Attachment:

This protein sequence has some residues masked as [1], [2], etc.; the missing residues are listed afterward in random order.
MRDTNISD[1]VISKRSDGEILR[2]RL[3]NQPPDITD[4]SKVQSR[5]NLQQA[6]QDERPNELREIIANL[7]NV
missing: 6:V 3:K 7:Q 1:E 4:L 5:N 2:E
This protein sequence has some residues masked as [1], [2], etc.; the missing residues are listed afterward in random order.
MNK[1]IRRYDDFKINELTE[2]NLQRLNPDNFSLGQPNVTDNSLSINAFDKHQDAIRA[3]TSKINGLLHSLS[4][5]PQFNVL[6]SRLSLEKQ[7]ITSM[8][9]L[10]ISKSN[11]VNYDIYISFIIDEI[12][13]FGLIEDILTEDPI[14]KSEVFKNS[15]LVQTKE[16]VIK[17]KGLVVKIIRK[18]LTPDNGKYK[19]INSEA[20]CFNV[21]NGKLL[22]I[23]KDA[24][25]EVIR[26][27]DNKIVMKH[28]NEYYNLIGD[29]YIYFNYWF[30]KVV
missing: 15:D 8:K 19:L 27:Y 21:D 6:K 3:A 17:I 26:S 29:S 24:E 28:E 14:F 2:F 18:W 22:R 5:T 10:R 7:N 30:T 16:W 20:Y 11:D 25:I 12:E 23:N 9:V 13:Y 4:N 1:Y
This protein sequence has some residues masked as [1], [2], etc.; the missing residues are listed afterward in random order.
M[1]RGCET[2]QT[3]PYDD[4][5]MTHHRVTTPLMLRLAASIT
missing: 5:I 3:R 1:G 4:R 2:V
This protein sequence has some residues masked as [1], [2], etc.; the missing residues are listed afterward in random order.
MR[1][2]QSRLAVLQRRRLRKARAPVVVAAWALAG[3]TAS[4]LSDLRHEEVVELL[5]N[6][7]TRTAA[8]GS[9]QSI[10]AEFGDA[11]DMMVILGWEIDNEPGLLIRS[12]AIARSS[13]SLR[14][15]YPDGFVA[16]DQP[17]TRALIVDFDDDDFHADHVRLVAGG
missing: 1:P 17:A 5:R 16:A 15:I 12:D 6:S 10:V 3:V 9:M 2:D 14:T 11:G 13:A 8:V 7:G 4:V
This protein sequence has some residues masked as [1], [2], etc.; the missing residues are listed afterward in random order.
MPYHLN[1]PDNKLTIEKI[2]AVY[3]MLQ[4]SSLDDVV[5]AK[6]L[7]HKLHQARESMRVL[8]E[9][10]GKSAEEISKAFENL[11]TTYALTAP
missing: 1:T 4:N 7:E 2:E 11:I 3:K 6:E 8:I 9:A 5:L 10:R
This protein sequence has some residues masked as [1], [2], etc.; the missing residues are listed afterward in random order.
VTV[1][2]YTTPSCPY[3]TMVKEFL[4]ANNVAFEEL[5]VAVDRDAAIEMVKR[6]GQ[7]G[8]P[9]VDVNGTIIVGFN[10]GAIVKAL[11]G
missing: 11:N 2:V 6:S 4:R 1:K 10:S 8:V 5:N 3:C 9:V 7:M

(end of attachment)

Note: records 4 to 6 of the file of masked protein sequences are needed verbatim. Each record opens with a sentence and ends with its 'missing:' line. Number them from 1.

This protein sequence has some residues masked as [1], [2], etc.; the missing residues are listed afterward in random order.
MR[1][2]QSRLAVLQRRRLRKARAPVVVAAWALAG[3]TAS[4]LSDLRHEEVVELL[5]N[6][7]TRTAA[8]GS[9]QSI[10]AEFGDA[11]DMMVILGWEIDNEPGLLIRS[12]AIARSS[13]SLR[14][15]YPDGFVA[16]DQP[17]TRALIVDFDDDDFHADHVRLVAGG
missing: 1:P 17:A 5:R 16:A 15:I 12:D 6:S 10:V 3:V 9:M 2:D 14:T 11:G 13:A 8:V 7:G 4:V
This protein sequence has some residues masked as [1], [2], etc.; the missing residues are listed afterward in random order.
MPYHLN[1]PDNKLTIEKI[2]AVY[3]MLQ[4]SSLDDVV[5]AK[6]L[7]HKLHQARESMRVL[8]E[9][10]GKSAEEISKAFENL[11]TTYALTAP
missing: 1:T 4:N 7:E 2:E 11:I 3:K 6:E 8:I 9:A 5:L 10:R
This protein sequence has some residues masked as [1], [2], etc.; the missing residues are listed afterward in random order.
VTV[1][2]YTTPSCPY[3]TMVKEFL[4]ANNVAFEEL[5]VAVDRDAAIEMVKR[6]GQ[7]G[8]P[9]VDVNGTIIVGFN[10]GAIVKAL[11]G
missing: 11:N 2:V 6:S 4:R 1:K 10:S 8:V 5:N 3:C 9:V 7:M